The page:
If you have ever tried to start a new habit, you know you difficult it can be to make habits stick.
The irony is, it can be so easy to fall into bad habits, but building good habits are often hard!
Whether you want to improve your life, become more productive, or just start taking better care of yourself, to make habits stick requires discipline.
What are habits?
Basically, habits are behaviors or thinking patterns that become automatic when repeated enough times.
Habits allow our brains to be more efficient because habitual tasks can be executed without our brains spending mental energy on it.
If you think about it, our habits are the reason for a lot of situations in our
Your financial situation has to do because of your spending/saving habits.
Your health has to do with your exercise/nutrition habits.
Your mindset has to do with your thinking habits.
Habits are automatic
I like to know how things work. It makes me feel more in control and more intentional when I understand how something works, and it empowers me to act on it or change it.
By understanding automatic habit loops, it will help you create a system to make habits stick.
Our brains build neural pathways of any repeated emotion, thought or action so that we can be more efficient.
The habit loop looks like this:
First of all, your brain gets cued. Cues can be anything such as a place, a time of day, a craving that you want to satisfy, or a group of people or even an emotional need.
When your brain gets cued, it goes into routine (autopilot) mode. The routine mode is either mental or physical. You follow the same set of patterns, think the same type of thing, or do the same actions.
The last bit of the loop is the reward. As a result of the pattern you engaged in (physical or mental) during the routine stage, you get a reward. This reward is what makes the habit stronger.
Related: Watch How to break bad habits – Charles Duhigg
Why new habits often fail
A HUGE reason why we find it so hard to keep new
When we decide to change some of our habits, we don’t really spend the time to understand WHY we behave or think a certain way.
Instead, we just try to implement the new habit or behavior in full force from day one.
There are a few problems with this, mostly
- you need to walk before you can run
- you forget to practice the new habit as you get into your normal daily routine
- you don’t understand the REWARD that having this habit gives you in the first place
How to make habits stick
Whether you are learning (or unlearning) something, it pays to take it
Here are some more ideas to help you make habits stick
1. Understand how this habit rewards you
Spend some time thinking about the reward that the habit that you want to change, gives you. And, what will the reward be of the new habit you are starting?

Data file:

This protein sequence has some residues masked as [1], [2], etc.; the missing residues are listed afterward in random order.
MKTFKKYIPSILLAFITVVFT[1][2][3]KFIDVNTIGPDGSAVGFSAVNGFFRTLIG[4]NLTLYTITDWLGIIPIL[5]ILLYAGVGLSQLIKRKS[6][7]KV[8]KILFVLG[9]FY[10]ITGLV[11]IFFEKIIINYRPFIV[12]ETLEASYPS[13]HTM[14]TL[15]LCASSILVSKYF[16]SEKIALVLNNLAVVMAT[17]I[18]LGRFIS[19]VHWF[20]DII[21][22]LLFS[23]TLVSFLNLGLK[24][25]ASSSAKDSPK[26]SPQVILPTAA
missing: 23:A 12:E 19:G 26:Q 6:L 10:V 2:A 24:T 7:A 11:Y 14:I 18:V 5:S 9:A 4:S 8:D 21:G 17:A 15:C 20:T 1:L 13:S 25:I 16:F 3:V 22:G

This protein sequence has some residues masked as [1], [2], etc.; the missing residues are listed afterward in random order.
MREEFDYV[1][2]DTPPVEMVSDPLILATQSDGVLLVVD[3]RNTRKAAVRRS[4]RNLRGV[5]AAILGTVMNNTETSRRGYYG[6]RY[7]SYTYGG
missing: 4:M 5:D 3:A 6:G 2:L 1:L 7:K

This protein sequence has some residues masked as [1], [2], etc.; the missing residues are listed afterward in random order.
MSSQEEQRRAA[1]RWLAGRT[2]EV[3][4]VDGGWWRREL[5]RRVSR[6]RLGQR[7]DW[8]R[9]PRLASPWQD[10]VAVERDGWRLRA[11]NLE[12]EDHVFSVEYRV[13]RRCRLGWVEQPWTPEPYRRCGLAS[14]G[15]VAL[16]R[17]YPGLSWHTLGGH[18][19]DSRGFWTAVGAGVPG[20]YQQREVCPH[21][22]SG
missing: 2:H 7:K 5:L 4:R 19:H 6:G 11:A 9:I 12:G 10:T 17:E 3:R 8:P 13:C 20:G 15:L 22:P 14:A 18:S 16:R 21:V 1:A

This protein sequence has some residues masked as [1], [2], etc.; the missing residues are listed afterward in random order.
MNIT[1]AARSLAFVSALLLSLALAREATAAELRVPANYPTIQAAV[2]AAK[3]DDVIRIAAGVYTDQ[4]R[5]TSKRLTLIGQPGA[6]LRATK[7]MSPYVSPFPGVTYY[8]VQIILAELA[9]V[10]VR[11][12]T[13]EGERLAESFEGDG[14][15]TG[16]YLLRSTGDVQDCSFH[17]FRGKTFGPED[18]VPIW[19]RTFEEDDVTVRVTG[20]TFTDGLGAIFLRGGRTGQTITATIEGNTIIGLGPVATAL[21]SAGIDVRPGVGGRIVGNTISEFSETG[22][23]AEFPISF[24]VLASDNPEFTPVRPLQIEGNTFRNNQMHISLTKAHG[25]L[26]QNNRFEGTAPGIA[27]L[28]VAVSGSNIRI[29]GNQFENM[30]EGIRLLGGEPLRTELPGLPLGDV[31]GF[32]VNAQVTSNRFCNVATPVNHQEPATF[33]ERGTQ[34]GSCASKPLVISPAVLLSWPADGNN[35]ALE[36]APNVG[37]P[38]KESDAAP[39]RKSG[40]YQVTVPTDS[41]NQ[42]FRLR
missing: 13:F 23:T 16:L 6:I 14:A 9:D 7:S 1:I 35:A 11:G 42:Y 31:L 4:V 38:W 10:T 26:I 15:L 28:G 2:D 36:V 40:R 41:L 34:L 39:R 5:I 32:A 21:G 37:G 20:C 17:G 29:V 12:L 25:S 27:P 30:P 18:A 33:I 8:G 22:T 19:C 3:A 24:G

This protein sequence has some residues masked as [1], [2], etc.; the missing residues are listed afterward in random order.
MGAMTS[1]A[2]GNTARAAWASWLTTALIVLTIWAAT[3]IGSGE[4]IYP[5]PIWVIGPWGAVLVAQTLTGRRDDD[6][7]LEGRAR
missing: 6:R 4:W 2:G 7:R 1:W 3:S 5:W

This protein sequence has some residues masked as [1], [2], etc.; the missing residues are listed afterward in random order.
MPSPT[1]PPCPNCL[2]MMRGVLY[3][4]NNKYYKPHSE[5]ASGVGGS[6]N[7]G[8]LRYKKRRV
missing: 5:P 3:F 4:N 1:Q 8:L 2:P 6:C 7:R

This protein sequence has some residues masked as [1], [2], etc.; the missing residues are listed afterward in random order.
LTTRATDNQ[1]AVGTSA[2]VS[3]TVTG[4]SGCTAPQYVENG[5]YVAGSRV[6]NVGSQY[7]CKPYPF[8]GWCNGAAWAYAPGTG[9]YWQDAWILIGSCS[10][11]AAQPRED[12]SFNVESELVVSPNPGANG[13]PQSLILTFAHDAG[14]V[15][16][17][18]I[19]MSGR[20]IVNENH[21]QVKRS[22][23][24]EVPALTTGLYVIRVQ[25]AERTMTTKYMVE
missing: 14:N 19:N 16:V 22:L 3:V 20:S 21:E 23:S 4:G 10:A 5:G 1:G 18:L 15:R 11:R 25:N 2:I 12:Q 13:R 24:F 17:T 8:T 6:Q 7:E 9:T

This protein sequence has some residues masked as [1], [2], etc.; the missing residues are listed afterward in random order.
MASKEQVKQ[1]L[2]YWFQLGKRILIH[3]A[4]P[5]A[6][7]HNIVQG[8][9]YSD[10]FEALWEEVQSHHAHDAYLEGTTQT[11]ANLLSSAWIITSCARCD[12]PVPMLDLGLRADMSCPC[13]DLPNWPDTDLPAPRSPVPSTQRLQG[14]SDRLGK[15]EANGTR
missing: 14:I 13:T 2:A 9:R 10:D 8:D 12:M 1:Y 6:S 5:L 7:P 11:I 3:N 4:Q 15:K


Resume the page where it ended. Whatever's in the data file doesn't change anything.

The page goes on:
2. Make a commitment to yourself to change
This might seem obvious but I think this is a step that is often overlooked. Enter into a contract with yourself to start practicing this new habit. And don’t break this commitment! You won’t easily break your commitment to another person, would you? So why do it to yourself?
3. Be clear on the new habit you are creating
Don’t use vague language like “I will eat healthier this week”. Be specific, for example: “I will eat at least one vegetable with each meal”.
4. Start small and keep it simple
Remember how we spoke about habits that fail because we try to do too much too soon? Do the smallest action you can to help you get started. Instead of running 3 miles and falling over, go for a walk around the block.
5. Attach new habits to an existing habit
It is easy to forget to practice a new habit as our day unfolds, and our unconscious activities take over. By attaching your new habit to an existing habit, it will be easier to remember to do it. For example: Meditate for 2 minutes after I brush my teeth at night.
Your habits define you
You have the ability to change most things in your life, by changing the habits that you have. Our habits define us and map out our days.
These steps can help you define how you want to create your life and support you to make the habits stick.
By understanding the rewards you gain from *bad* habits, it makes it easier to create *good* habits that give you similar rewards.
Be clear about exactly WHAT habit you are starting, and make a commitment to yourself, to keep you accountable and on track.
Attach your new habit to something which you are already doing, this makes it easier to remember (and do) and finally, start small and work your way up to your final goal.